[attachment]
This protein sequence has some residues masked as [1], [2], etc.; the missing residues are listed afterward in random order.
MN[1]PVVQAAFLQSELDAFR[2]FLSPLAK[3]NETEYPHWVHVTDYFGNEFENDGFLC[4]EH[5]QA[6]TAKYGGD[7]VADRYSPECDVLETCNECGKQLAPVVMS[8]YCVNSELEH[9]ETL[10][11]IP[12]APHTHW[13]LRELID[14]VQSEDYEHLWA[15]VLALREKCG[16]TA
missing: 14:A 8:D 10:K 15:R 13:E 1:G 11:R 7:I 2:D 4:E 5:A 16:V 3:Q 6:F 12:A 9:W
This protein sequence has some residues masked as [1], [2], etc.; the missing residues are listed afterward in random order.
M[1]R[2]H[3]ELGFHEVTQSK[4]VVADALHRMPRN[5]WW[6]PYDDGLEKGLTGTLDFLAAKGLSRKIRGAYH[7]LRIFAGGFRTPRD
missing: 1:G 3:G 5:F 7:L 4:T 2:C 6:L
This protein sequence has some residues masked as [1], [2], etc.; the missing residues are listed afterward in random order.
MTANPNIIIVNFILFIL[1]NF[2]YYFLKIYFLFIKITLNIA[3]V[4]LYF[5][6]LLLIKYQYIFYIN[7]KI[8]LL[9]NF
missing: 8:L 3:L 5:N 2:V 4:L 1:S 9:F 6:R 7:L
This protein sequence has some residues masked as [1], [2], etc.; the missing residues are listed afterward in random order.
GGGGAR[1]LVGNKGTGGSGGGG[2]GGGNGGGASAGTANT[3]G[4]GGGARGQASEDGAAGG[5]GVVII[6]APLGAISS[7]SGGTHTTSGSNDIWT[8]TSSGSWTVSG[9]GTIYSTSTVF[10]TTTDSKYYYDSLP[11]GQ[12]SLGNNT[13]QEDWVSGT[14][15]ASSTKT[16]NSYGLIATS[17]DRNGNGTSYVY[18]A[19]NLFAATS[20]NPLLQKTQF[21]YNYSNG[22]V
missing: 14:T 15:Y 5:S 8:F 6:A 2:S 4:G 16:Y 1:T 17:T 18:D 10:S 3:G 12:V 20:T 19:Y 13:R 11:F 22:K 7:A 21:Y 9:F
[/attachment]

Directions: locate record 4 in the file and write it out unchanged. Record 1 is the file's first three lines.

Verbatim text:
This protein sequence has some residues masked as [1], [2], etc.; the missing residues are listed afterward in random order.
GGGGAR[1]LVGNKGTGGSGGGG[2]GGGNGGGASAGTANT[3]G[4]GGGARGQASEDGAAGG[5]GVVII[6]APLGAISS[7]SGGTHTTSGSNDIWT[8]TSSGSWTVSG[9]GTIYSTSTVF[10]TTTDSKYYYDSLP[11]GQ[12]SLGNNT[13]QEDWVSGT[14][15]ASSTKT[16]NSYGLIATS[17]DRNGNGTSYVY[18]A[19]NLFAATS[20]NPLLQKTQF[21]YNYSNG[22]V
missing: 14:T 15:Y 5:S 8:F 6:A 2:S 4:G 16:Y 1:T 17:T 18:D 10:S 3:G 12:V 20:T 19:Y 13:R 11:F 22:K 7:A 21:Y 9:F